Lysander Spooner, a Reformer and Abolitionist who Fought against the USPO’s Monopoly in Postal Services

Lysander Spooner

Born: On January 19, 1808 in Athol, Massachusetts
Died: On May 14, 1887 in Boston, Massachusetts

Lysander Spooner was an American legal theorist, entrepreneur, Unitarian abolitionist, political philosopher, advocate of the labor movement and individualist anarchist who was widely known for starting his own postal service company the ‘American Letter Mail Company’ to compete, challenge and abolish the monopoly of the US government. Spooner was born on January 19, 1808 in Athol, Massachusetts. He spent his childhood days on his father’s farm and began his career as a school teacher. Later, he worked as a bank teller and finally became interested in law while working in lawyers’ offices. Spooner never attended college but took training from the prominent and powerful lawyers and politicians John Davis and Charles Allen. He was a strictly outspoken abolitionist of slavery and wrote pamphlets attacking slavery for which he received huge appreciation from the influential American orator and journalist Frederick Douglass.

Spooner made significant contribution to the law of the United States. He wrote on the constitutionality of slavery, natural law, intellectual property, paper currency, and banking. He wrote anti-religious tracts attacking impostors and the Christian faith, and supported jury nullification, wherein a jury not only judges defendant’s innocence or guilt but also the fundamental justice of the law itself.

On May 14, 1887, one Saturday afternoon he died in his little room at 109 Myrtle Street. He was surrounded by trunks and chests of manuscripts, books, and pamphlets that he collected in course of half-a-century during his active pamphleteer’s warfare. On his death, The New York Times wrote an article calling him as “the father of cheap postage in America”.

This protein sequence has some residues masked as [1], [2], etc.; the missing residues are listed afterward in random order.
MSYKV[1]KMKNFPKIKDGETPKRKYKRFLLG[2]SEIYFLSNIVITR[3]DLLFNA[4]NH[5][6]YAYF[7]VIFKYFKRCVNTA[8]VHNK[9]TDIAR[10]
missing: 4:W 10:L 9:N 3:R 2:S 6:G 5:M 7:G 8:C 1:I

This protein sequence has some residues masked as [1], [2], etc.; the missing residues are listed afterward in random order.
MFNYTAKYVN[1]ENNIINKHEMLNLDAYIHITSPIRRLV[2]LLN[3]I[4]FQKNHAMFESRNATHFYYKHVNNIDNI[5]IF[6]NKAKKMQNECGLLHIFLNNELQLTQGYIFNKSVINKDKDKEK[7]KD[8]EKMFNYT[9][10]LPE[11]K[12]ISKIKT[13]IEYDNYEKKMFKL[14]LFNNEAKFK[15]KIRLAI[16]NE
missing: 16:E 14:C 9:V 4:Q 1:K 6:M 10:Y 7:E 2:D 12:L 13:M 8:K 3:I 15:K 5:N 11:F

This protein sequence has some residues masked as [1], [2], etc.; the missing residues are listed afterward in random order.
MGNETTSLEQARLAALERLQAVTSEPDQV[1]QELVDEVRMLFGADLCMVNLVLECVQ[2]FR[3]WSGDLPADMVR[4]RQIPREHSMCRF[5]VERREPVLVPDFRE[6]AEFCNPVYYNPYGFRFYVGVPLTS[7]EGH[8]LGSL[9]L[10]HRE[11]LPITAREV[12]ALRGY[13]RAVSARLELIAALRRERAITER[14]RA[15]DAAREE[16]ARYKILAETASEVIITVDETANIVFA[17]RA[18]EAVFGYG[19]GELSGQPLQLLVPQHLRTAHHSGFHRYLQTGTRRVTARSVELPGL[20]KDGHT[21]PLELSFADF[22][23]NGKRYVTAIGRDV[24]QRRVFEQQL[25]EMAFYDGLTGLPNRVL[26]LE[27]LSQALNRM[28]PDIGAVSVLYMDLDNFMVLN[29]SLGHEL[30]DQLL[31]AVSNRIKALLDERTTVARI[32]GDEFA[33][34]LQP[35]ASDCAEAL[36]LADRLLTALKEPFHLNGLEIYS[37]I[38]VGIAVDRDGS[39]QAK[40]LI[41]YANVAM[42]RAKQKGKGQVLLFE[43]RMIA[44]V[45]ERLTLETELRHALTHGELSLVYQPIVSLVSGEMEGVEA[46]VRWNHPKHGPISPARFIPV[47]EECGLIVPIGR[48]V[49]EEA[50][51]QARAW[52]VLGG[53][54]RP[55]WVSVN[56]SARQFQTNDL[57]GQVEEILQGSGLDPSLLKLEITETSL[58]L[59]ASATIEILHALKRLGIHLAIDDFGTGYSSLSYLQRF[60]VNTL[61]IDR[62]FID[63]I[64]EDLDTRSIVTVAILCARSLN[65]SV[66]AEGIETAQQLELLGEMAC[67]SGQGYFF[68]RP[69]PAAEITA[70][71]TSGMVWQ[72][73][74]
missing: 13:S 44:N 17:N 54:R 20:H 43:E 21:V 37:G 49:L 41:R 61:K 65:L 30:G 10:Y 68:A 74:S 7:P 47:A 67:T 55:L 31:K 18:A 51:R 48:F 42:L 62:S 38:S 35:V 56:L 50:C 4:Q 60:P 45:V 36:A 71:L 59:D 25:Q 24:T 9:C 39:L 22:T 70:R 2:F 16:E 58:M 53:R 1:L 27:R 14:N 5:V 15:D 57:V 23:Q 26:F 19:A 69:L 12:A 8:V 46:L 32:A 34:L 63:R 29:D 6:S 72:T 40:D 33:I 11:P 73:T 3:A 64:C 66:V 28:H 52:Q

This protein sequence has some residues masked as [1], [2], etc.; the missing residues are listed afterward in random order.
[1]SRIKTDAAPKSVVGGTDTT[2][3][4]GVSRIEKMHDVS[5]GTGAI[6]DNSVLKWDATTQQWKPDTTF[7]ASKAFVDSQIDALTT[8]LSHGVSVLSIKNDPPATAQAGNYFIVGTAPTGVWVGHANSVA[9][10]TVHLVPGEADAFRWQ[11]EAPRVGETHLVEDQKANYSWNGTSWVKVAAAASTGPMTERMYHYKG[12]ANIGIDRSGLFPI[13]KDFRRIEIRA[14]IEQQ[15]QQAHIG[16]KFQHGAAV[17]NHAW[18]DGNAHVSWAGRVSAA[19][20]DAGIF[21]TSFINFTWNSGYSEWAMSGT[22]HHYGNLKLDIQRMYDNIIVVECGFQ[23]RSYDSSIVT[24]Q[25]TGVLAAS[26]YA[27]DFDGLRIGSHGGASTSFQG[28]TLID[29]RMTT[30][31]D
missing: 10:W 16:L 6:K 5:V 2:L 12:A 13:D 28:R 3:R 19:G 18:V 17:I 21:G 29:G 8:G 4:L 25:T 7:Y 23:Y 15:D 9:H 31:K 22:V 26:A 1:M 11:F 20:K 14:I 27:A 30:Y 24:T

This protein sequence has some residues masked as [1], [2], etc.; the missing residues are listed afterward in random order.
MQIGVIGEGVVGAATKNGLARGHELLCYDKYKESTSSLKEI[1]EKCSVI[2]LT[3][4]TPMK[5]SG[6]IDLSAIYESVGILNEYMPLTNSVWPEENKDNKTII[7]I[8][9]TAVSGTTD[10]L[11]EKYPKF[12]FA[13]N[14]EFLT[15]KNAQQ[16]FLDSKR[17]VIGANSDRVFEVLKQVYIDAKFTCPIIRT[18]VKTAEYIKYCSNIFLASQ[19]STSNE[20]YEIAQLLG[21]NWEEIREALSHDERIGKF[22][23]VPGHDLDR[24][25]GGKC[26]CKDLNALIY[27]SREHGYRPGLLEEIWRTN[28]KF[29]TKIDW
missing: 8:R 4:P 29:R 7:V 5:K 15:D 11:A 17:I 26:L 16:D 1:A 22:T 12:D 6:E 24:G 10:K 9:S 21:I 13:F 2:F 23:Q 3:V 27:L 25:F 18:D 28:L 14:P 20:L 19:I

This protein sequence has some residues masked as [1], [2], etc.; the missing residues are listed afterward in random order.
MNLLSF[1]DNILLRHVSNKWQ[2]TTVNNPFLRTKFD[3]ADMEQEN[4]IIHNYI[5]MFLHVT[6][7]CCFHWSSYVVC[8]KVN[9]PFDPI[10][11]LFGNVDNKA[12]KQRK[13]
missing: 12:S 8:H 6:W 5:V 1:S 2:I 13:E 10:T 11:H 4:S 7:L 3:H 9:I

American Letter Mail Company

Between the period of 1840 and 1844, postal charges rose to a record high across the United States which compelled Spooner to start his own business the American Letter Mail Company and compete with the U.S. Post Office. Soon, The American Letter Mail Company had offices in Philadelphia, Baltimore, and New York. His agents would carry the letters in hand bags and then transfer them to the messengers across the cities to deliver them to their addressees. Spooner ran his business by challenging the rules of the Massachusetts bar. He also published a pamphlet “The Unconstitutionality of the Laws of Congress Prohibiting Private Mails” describing the rules in details. In less than 2 years Spooner’s company was being used by thousands of customers but he never made profits. As a result, in less than 7 years, he ran out of financial resources and had no options other than closing the company.

Books written by Lysander Spooner

Spooner wrote several books including The Unconstitutionality of Slavery (1845), Poverty: Its Illegal Causes and Legal Cure (1846), No Treason: The Constitution of No Authority (1867), The Law of Prices: A Demonstration of the Necessity for An Indefinite Increase of Money (1877), A Letter to Grover Cleveland on His False Inaugural Address and Other Essays (2004, posthumous) and many more.

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